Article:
Peer to Peer: Exploring Agile Techniques

A while ago now, I was invited to take part in filming and co-producing an agile training video for Peer to Peer. You can purchase the full session or watch a 10-minute sample video on their website. I’ve written some long overdue rambles about the filming process below.

When Hannah and Drew from Peer to Peer first got in touch with me, I was intrigued. They describe their service as follows:

“Peer to Peer brings you interviews with some of the most interesting people in technology. Watch over their shoulder as they work on a set problem for a couple of hours. See how they think, what they do, and which tools they use in what context. Learn from their experience, be inspired by their attitude.”

Peer to Peer’s ambition really chimed with my approach. I’m one of those agile humans who likes to understand the problem and the context before I share any agile ‘tricks’ or techniques. That’s because I believe processes or techniques should only be introduced to a team when they’re relevant and when they meet a particular need.

Once we found a willing participant in the wonderful Anna Bowers, I set about understanding her current situation and how I could help with a product kick-off to align a new team and their stakeholders.

This video from Peer to Peer is a paid-for service. For $18 USD, you get a 40 minute video of live white boarding, a 20 minute bonus video where I discuss the Agile Manifesto, a PDF summary of each whiteboard session and .srt files with closed captions.

What you’ll learn

  • Pick up practical tips on how to implement agile techniques in a real-life situation. Ideal if you’re at the start of a project and want to take a more agile approach.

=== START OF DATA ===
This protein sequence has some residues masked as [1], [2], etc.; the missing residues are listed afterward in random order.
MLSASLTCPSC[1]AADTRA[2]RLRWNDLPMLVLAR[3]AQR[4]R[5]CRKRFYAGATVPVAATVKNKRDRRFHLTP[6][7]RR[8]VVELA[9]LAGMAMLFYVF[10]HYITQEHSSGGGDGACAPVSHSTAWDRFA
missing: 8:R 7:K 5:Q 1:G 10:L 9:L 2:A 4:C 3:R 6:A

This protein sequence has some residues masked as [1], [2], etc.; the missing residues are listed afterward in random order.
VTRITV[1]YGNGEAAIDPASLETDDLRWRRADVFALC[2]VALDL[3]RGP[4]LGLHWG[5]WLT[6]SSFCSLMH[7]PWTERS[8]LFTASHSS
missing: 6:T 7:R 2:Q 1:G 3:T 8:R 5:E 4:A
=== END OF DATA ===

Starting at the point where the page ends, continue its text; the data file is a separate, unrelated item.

• Explore three essential agile techniques that you can implement immediately, focusing your team on what matters and eliminating waste.
  • The Spine: Learn how to construct a single sentence definition of your project that aligns all your team and stakeholders. Minimise project creep and confusion.
  • Inception: Identify your drivers, hopes and fears for the project. An ideal session to kick off a project that gets everyone on board.
  • Impact mapping: Implement a technique that allows you to work out why you are doing something, who you are doing it for, how you get there, the impact you want to have and a few ideas for how you can make that happen. Great for concentrating on user needs and product market fit. Breaks down the product into measurable deliverables.
  • These techniques are methodology agnostic, so suitable whether you’re a fan of Scrum, XP and so on.

On being in front of the camera

I’ve been filmed giving conference talks before, but this was the first time I’ve consulted / presented specifically for film.

I was a little trepidatious at the start of filming. It’s easy to over-think and let your mind distract you from the present moment during any presentation, and for me that feeling is dialled up to 11 when I’m being recorded.

To combat this, I made a conscious effort to ignore the camera and focus on my co-presenter. It only took a half hour or so to adjust before I found my flow.

The experience of taking part in this definitely made the concept of cameras-in-faces less scary. It’s useful to have explainers and artefacts in different mediums – not just in blog posts and photographs. Videos are so much richer!

Thinking I might dapple in a few more filming projects when I get some time. Watch this space.







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